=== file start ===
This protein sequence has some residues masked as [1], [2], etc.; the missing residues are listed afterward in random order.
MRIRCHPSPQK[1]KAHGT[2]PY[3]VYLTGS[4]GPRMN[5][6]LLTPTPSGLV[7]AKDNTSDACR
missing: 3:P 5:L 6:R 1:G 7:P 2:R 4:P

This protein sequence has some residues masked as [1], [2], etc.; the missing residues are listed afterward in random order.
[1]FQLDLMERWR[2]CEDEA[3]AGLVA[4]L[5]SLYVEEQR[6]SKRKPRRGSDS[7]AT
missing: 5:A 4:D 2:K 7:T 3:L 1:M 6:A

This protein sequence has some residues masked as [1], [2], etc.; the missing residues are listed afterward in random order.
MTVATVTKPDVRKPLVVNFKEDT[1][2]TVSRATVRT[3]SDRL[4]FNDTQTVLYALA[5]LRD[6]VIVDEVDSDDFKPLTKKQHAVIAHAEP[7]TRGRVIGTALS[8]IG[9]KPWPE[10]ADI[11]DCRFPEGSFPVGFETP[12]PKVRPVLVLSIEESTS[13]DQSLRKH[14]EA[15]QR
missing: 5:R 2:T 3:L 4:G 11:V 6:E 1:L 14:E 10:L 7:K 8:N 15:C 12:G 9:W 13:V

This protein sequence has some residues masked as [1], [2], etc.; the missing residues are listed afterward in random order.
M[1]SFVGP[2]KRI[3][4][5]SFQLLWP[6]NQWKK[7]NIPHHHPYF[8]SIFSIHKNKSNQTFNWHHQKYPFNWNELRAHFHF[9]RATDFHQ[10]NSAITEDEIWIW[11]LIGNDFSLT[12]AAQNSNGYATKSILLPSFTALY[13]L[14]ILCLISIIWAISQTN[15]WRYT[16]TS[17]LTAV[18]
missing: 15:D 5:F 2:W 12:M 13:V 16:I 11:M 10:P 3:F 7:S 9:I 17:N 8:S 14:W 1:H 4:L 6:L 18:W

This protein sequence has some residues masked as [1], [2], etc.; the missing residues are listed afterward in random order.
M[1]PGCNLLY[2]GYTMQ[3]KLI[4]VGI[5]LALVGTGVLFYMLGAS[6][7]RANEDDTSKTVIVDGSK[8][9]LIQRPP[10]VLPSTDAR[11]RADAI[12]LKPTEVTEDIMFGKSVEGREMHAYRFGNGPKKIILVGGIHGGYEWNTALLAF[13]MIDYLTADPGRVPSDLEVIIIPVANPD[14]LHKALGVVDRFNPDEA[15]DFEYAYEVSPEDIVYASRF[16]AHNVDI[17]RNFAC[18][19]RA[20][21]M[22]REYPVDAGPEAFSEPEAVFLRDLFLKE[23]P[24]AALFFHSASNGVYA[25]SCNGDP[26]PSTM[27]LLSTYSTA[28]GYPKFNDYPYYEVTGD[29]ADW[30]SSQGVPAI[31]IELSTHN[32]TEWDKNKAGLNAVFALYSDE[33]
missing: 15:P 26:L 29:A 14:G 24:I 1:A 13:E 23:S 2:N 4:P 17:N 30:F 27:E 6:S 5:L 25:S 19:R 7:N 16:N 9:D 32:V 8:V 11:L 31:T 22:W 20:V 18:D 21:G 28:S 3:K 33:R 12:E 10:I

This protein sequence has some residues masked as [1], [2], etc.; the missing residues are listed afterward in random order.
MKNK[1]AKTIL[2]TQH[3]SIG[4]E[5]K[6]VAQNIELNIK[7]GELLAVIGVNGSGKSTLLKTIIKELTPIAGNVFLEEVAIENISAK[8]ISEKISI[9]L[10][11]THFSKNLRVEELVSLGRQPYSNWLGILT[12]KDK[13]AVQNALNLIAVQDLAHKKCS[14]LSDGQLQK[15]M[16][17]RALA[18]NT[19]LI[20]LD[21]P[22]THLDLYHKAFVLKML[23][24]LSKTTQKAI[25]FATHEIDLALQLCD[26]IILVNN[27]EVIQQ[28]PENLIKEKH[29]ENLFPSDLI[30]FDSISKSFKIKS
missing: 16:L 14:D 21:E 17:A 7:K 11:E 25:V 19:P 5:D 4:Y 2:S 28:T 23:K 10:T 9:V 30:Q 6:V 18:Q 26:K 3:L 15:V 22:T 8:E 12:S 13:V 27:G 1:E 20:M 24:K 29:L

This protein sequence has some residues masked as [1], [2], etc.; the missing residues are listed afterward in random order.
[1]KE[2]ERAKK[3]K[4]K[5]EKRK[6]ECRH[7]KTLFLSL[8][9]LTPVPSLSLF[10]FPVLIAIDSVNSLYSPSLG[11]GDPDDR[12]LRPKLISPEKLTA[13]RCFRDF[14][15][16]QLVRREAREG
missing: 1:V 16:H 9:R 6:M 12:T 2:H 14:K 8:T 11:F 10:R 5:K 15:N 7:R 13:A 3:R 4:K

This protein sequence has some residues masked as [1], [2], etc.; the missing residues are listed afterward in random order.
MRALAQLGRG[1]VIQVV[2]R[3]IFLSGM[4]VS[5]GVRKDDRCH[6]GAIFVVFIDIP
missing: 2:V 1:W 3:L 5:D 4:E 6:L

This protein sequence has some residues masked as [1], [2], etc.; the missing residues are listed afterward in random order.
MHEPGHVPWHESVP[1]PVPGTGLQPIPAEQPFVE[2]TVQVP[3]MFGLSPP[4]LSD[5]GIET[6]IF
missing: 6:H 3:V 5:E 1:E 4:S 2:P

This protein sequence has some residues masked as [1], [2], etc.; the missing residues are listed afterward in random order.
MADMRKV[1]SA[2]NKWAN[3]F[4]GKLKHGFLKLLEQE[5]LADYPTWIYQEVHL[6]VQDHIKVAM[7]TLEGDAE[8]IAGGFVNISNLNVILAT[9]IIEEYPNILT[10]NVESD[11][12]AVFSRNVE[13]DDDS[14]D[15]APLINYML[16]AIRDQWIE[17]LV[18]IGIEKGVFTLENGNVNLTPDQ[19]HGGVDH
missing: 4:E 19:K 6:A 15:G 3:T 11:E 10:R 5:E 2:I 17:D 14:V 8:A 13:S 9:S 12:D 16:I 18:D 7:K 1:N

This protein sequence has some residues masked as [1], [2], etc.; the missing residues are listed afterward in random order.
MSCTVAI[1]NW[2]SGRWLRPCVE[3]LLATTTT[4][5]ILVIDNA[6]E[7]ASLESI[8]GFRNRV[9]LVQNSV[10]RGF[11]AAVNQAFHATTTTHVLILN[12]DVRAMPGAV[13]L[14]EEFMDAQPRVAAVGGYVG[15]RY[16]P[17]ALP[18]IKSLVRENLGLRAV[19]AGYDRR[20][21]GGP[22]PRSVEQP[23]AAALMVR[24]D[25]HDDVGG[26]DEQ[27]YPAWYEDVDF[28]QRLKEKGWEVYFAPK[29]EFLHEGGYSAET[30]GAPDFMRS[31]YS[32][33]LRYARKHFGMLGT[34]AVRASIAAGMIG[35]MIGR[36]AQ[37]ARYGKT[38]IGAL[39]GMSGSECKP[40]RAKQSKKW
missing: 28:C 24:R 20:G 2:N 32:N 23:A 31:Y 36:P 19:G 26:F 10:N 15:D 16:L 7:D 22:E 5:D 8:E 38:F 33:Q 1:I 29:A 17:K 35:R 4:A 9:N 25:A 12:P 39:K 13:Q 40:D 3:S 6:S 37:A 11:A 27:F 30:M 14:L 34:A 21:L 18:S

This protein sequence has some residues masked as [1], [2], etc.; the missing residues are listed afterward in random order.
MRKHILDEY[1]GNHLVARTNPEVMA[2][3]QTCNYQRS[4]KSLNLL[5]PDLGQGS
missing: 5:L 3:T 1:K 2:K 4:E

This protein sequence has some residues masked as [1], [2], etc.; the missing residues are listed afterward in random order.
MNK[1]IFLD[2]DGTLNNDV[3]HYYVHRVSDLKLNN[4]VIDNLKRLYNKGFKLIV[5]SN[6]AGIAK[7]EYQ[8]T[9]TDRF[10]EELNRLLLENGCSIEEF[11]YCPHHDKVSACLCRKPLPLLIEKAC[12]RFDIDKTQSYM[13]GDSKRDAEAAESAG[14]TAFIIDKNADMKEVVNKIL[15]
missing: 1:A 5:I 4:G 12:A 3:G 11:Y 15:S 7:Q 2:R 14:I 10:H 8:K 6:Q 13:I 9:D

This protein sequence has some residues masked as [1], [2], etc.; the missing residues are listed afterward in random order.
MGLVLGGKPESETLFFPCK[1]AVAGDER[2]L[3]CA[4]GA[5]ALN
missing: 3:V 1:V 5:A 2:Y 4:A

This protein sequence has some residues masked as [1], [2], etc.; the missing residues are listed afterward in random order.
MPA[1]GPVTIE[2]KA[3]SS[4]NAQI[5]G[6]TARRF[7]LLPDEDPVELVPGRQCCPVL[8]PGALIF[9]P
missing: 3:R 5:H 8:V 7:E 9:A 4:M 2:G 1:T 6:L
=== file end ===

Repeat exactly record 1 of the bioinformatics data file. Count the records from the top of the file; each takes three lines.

This protein sequence has some residues masked as [1], [2], etc.; the missing residues are listed afterward in random order.
MRIRCHPSPQK[1]KAHGT[2]PY[3]VYLTGS[4]GPRMN[5][6]LLTPTPSGLV[7]AKDNTSDACR
missing: 3:P 5:L 6:R 1:G 7:P 2:R 4:P